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Ethical Issues on Empathy--I need advice!

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posted on Dec, 2 2004 @ 04:56 PM
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I'm an empath, and my greataunt is dying.

Sorry, there's no nice way to say this.

I can feel her dying, and she really dosn' t have a lot of time left. The problem is, though, that she won't let on how bad she's doing.

My mom (her niece) has to go out of town for her job this weekend.

I don't think my aunt'll last that long, but everyone else thinks she's doing fine.

What should I tell my mom?

My parents know nothing of my empathy skills, and they frown on the metaphysical sciences. If I just walk up to her and say that I'm an empath, she wont believe it. I don't want them to think I'm insane, but I also don't wabnt her to be out of town when her aunt dies.

Any thoughts?




posted on Dec, 2 2004 @ 05:22 PM
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If you really believe that she will die, then you should tell your mom.
If you're not sure about her reaction to your empathic talents, leave them out. Just act the concerned relative, ask your mom how she would feel if your Gt Aunt died and your mom wasn't there to see her one last time.
Sorry, but thats all I can think of right now.



posted on Dec, 2 2004 @ 05:29 PM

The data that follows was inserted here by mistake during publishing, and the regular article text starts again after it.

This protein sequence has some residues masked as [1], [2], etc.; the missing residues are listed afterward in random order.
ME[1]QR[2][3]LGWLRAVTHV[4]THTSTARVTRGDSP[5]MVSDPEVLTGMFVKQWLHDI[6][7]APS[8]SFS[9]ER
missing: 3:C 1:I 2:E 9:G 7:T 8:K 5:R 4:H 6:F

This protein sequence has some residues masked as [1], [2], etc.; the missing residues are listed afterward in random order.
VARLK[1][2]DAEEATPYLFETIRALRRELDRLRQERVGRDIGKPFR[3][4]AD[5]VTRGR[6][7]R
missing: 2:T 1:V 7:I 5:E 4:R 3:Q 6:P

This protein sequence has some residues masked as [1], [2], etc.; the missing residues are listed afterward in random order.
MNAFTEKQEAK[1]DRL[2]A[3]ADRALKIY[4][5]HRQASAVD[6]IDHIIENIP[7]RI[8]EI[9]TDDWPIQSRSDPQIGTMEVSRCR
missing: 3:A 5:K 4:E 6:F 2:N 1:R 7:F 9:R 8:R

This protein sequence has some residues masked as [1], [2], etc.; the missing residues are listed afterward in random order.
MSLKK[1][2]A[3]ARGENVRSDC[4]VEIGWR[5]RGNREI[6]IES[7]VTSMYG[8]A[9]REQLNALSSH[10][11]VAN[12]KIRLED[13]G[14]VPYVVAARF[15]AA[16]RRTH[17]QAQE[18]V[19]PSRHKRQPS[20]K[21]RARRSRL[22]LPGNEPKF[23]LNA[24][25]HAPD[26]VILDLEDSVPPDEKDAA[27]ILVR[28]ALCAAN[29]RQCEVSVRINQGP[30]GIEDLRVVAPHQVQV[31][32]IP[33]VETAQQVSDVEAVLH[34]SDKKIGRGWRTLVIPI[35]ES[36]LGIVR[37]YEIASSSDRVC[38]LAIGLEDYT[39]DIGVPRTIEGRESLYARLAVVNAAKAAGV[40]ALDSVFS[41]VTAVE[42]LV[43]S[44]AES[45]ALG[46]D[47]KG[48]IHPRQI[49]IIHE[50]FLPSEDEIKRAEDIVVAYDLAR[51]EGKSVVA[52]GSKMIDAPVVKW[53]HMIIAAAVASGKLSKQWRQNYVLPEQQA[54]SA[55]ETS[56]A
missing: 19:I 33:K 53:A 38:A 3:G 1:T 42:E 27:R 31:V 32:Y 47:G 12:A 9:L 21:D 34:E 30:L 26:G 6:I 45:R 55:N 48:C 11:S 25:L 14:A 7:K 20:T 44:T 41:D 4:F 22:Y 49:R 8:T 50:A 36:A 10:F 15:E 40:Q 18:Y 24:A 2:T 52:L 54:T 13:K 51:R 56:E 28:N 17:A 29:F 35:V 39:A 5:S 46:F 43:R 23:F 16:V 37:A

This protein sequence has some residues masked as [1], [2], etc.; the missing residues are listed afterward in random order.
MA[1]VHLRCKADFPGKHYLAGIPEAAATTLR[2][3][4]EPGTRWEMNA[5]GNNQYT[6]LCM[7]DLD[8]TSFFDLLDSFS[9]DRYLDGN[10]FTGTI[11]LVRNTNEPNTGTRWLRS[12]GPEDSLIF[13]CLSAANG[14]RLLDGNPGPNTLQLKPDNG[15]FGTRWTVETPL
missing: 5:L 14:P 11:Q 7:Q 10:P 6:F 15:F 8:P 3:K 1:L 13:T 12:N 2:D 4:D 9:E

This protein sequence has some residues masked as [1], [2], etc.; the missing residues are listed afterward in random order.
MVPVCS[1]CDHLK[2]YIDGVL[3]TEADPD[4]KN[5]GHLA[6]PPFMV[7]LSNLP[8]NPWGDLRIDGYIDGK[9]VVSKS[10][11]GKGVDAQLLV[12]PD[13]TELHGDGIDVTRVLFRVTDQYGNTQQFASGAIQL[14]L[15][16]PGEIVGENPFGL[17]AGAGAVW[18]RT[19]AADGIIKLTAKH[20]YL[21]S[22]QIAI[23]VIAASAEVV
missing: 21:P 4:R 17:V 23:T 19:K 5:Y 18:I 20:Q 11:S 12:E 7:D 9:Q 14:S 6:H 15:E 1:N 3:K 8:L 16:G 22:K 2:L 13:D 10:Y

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i wouldn't say anything, my grandmother is in her last days too, body is frail but her spirit is still strong, surprisingly she has lasted longer than anyone has expected to.

While your great aunt may be close, the fact that she is not letting on how serious her condition is, basically says to me she doesn't want anyone sitting around, watching her, waiting for her to die.

many close to death, usually do this, so that loved ones won't alter their lives and sometimes they just don't want to see us grieve for them.

my only suggestion to you, is to say whatever you want to your aunt and allow whatever happens to happen.



posted on Dec, 2 2004 @ 05:46 PM
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In 1992 my gran went into hospital with heart failure. She had suffered with it for years and had been in hospital a few times previously. Needless to say, we thought she would pull through as she had done before.

I went to visit her on the Saturday and she seemed fine. Later that evening I was at my parents when my brother came to visit. He had been working all day and was absolultely knackered so he said that he would visit our gran the next day. For some reason I knew that he had to visit her that night. I don't know why.

I ignored the 'message', thinking it was just the effects of visiting the hospital depressing me. I wish I hadn't - she died the next morning and my brother never had the chance to see her one more time.

My opinion is to go with your feelings. You never know, you may be right. I wouldn't want you to go through years of 'what if' as I have done.



posted on Dec, 3 2004 @ 07:35 AM